Report: Semiconductor Chip Shortage Could Affect 4 Million Vehicles

Matt Posky
by Matt Posky

The semiconductor shortage marches onward with no real end in sight. Supply chains remain a tangled mess following a year of pandemic-related restrictions and demand remains ridiculously high as we unnecessarily network and digitize increasingly more consumer goods (e.g. toothbrushes).

Though this website is really only concerned with the pace of automotive factories — most of which seem operating at the industrial equivalent of driving on the shoulder with the hazards on. The global number of vehicles lost in announced shutdowns and line slowdowns as a result of chip shortages is swiftly closing in on 3 million and estimates have it continuing on unabated for the rest of 2021.

Automotive News has kept weekly tabs on the domestic side of the equation, with plenty of help from AutoForecast Solutions, noting that the last seven-day period was particularly rough on Ford and Stellantis. North American facilities came up 151,000 vehicles short of their normal production schedules over the last week, with the outlet updating its own projections. Analysts are now estimating the automotive sector could come up 4 million units shy of where it would have liked to be before the chip shortage took hold.

From AN:

Among the 93,000 Ford vehicles taken out of North American production schedules last week were 28,000 Escape compact crossovers (Louisville, Ky.); 35,000 F-Series pickups (Dearborn, Mich., and Kansas City, Mo.); 7,000 Edge midsize crossovers (Oakville, Ontario); and 6,500 Explorer crossovers (Chicago).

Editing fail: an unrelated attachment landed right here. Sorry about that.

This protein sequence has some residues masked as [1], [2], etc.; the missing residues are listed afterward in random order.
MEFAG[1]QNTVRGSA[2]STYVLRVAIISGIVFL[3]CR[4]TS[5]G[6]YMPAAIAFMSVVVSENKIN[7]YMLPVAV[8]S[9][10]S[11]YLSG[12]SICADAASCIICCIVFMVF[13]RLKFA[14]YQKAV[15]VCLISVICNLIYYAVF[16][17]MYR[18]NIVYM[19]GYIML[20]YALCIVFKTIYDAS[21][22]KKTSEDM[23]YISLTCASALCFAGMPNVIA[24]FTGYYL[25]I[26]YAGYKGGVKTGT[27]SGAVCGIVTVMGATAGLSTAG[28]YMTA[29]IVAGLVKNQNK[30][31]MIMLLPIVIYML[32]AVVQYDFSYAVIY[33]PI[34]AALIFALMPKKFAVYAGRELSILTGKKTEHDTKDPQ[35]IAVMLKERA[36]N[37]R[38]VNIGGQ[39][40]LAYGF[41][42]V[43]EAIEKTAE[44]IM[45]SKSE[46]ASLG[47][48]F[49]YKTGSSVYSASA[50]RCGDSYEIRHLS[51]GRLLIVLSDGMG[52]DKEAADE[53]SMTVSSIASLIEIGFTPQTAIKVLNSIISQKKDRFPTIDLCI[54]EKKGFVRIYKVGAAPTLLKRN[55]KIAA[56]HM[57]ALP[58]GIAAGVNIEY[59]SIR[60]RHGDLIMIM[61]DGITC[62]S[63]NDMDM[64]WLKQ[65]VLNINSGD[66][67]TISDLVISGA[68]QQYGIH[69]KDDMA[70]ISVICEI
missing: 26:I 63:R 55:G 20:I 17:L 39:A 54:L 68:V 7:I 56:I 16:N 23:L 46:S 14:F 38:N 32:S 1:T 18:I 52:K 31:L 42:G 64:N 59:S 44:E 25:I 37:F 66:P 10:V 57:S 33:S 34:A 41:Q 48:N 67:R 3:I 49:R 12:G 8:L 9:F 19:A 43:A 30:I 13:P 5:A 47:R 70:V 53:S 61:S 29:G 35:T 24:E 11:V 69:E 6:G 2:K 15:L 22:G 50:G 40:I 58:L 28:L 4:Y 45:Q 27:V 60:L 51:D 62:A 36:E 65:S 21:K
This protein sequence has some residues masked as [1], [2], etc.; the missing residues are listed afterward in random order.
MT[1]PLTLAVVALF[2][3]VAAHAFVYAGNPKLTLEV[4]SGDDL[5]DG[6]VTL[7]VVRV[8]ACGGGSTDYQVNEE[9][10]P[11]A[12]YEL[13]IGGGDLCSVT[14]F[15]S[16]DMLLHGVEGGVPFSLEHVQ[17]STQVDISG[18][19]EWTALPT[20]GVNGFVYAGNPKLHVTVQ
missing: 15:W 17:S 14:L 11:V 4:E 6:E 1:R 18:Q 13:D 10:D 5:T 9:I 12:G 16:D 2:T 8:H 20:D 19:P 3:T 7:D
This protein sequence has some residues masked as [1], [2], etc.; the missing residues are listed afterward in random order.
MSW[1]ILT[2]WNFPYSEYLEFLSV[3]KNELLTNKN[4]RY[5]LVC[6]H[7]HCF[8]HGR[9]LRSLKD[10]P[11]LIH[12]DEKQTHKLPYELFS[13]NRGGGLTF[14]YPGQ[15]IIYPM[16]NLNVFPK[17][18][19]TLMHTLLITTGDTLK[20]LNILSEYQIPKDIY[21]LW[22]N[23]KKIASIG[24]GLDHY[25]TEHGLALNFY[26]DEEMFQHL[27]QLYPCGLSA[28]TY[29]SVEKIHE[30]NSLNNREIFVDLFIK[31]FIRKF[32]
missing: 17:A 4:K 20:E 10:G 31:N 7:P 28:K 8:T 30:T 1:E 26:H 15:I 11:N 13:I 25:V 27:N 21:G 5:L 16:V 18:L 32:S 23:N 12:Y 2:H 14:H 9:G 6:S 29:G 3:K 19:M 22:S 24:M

Stellantis took nearly 38,000 vehicles out of its North American production schedules, including 36,000 Jeep Cherokee SUVs (Belvidere, Ill.) and 1,100 Chrysler Voyager minivans and 900 Chrysler Pacifica minivans (Windsor, Ontario).

With everything from toasters to televisions being hit by the semiconductor shortage, there’s seemingly no limit to how bad things can get. But it’s the automotive industry that’s unquestionably taking the most severe beating. We doubt it will be long before industry giants begin requesting financial assistance from local governments.

In the interim, manufacturers are reducing the amount of technology that’s been going into vehicles. Ram has cut the fancy, intelligent rear-view mirror from the 1500 pickup and Nissan has made navigational systems optional equipment on some vehicles that previously included it. But these are just a couple of examples from an industry that’s cutting corners the world over to help mitigate the crisis.

Meanwhile, tensions in Asia continue to swell. China has repeatedly signaled that it will eventually invade Taiwan — an island that just so happens to be ground zero for semiconductor production — using the pretense that it’s not actually a sovereign nation. The Chinese Communist Party sees its decades of independence as a matter of secession, claiming nothing can block the alleged “reunification” of the two countries. Blockades have also been hinted at, which would have similarly dire consequences for chip supply channels.

[Image: General Motors]

Matt Posky
Matt Posky